Recently, we gave everyone in our church a five-dollar bill. It was not for brunch, or a movie or a Powerball ticket (although the Powerball option was tempting). The money was for one purpose: to lift someone up. In short, everyone had to “pay it forward.” And so those $5 bills went out into the world and lifted up people from every walk of life:

• One member took the $5 to 7-11, bought five chicken wings and gave them to a man who was curled up on the sidewalk outside with a sign that said, “I’m hungry.”

• Another went to Dollar Tree and used the money to buy mittens for a family in need.

• Someone gave the $5 to a street vendor outside their apartment to help offset the cost of the fruit that had been stolen from his cart.

• One woman used her $5 to help a struggling artist performing at the train station.

• Yet another used hers to buy an umbrella for a homeless person on a rainy day.

• One member used it to fund supplies for a woman in Afghanistan so that she might learn tailoring skills and eventually start a business.

• And one person gave it to a waitress at lunch and said, “take $5 off your next bill, then tell the customer why, and invite them to pay it forward in their own life.”

This experience offered a powerful lesson on how to do a lot with a little. We don’t need tons of money or a huge foundation or an army of people to change the world. We can help others with tiny, personal gestures that show we care. Something as simple as helping someone feel heard or acknowledged can heal and enable that person to go out into the world changed, ready to continue the chain of kindness.

It’s like the dandelions many of us used to play with when we were little. You’d pick one up, make a wish, then blow the round fluffy ball of seeds at the top and watch as the wind transported them to reseed, replant, grow, and start again. That’s exactly what we’re talking about: the power of warmth, love, and compassion to reach out, to transform, to bring life.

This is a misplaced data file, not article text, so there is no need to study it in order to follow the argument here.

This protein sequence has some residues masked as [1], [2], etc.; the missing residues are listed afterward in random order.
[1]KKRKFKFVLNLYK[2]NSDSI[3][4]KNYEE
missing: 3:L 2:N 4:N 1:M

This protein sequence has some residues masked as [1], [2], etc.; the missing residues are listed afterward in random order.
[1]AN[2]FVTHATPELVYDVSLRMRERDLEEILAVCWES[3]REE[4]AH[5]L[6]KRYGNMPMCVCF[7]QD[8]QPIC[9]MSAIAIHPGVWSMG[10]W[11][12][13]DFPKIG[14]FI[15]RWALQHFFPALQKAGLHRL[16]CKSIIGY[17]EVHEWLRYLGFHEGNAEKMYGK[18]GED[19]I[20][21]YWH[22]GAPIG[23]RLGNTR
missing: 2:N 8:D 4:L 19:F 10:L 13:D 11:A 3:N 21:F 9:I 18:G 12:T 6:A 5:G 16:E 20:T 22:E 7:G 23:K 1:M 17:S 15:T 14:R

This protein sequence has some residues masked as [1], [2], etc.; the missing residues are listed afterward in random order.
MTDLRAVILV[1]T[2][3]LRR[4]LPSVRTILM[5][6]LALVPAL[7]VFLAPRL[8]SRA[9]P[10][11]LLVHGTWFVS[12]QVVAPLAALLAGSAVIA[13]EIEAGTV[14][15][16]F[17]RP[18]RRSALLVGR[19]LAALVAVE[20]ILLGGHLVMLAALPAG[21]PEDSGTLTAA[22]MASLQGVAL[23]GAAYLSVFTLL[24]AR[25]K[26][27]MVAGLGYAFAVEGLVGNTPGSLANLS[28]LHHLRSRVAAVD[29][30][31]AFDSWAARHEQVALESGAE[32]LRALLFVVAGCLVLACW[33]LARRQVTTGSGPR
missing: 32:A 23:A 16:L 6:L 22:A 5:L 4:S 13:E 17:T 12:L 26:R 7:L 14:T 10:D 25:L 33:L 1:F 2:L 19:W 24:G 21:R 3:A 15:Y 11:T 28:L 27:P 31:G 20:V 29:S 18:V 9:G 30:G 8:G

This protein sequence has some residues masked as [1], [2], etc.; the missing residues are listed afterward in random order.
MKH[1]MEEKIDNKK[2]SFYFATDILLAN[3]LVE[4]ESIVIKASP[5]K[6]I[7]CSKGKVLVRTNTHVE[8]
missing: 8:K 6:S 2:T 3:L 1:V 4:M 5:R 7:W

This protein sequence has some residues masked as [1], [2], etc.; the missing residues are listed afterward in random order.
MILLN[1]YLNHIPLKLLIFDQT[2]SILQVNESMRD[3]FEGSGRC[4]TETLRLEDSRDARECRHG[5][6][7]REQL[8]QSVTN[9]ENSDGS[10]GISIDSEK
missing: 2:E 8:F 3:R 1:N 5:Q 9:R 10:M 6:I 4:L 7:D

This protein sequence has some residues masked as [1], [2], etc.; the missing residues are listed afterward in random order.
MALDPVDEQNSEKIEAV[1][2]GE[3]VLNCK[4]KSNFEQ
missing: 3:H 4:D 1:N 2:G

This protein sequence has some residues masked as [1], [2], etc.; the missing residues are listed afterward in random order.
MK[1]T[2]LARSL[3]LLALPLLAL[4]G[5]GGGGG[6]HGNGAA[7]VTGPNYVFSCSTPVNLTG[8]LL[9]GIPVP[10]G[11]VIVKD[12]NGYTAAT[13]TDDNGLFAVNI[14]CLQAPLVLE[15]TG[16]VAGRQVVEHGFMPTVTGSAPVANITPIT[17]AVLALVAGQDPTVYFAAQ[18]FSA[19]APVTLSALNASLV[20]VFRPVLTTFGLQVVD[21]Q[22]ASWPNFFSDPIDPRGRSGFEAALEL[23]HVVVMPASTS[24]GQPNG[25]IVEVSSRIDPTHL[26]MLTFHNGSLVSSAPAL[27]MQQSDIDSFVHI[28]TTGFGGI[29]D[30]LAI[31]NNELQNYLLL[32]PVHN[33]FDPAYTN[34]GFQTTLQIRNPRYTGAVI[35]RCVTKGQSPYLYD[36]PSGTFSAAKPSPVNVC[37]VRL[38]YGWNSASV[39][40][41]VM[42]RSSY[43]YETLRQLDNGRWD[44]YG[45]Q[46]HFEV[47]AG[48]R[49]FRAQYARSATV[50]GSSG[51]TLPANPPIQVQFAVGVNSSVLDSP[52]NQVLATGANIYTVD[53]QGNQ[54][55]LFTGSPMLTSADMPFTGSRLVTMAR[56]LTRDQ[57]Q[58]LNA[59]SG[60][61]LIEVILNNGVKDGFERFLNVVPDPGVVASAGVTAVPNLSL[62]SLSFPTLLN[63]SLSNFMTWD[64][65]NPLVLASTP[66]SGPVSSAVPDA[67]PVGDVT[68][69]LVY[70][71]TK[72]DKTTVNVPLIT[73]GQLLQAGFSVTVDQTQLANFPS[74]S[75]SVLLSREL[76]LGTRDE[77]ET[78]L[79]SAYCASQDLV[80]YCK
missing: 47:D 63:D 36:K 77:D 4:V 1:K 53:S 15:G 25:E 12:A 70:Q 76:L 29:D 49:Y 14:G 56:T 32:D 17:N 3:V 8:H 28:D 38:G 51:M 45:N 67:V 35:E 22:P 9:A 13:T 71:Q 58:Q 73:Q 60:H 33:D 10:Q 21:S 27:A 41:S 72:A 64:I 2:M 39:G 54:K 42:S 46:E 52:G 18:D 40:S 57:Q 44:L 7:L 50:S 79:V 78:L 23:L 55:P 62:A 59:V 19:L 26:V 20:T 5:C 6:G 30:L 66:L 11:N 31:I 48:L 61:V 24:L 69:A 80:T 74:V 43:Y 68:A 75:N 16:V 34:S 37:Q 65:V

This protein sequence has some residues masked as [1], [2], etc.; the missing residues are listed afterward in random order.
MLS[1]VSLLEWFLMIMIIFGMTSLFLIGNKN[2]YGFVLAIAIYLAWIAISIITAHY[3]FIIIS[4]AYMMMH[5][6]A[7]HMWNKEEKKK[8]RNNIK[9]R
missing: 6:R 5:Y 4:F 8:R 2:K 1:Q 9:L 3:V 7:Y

But there’s another lesson here: to lift someone up, you have to be able to find someone to lift up. You have to get outside your own daily concerns to recognize the needs that surround us every day. Think of the examples above: you can’t give money to help the fruit vendor if you aren’t aware that he has experienced loss; you can’t give food or an umbrella to a homeless person if you don’t notice them. To be able to give, you have to see the need first.

We can change the world. That’s not just some glib hallmark statement. It’s truth. We can, and together, we will. One kind gesture at a time, we can leave this earth better than we found it.

Try it this week! Take a five-dollar bill and see what you can do to “lift someone up.” Hopefully, they will be inspired to do the same. As the author, Margaret Mead wrote, “Never believe that a few caring people can’t change the world. For, indeed, that’s all who ever has.”

— A trial lawyer turned stand-up comedian and Baptist minister, Rev. Susan Sparks is a nationally known speaker, preacher and author specializing in the healing power of humor. Contact her through her email revssparks@gmail.com or her website www.SusanSparks.com.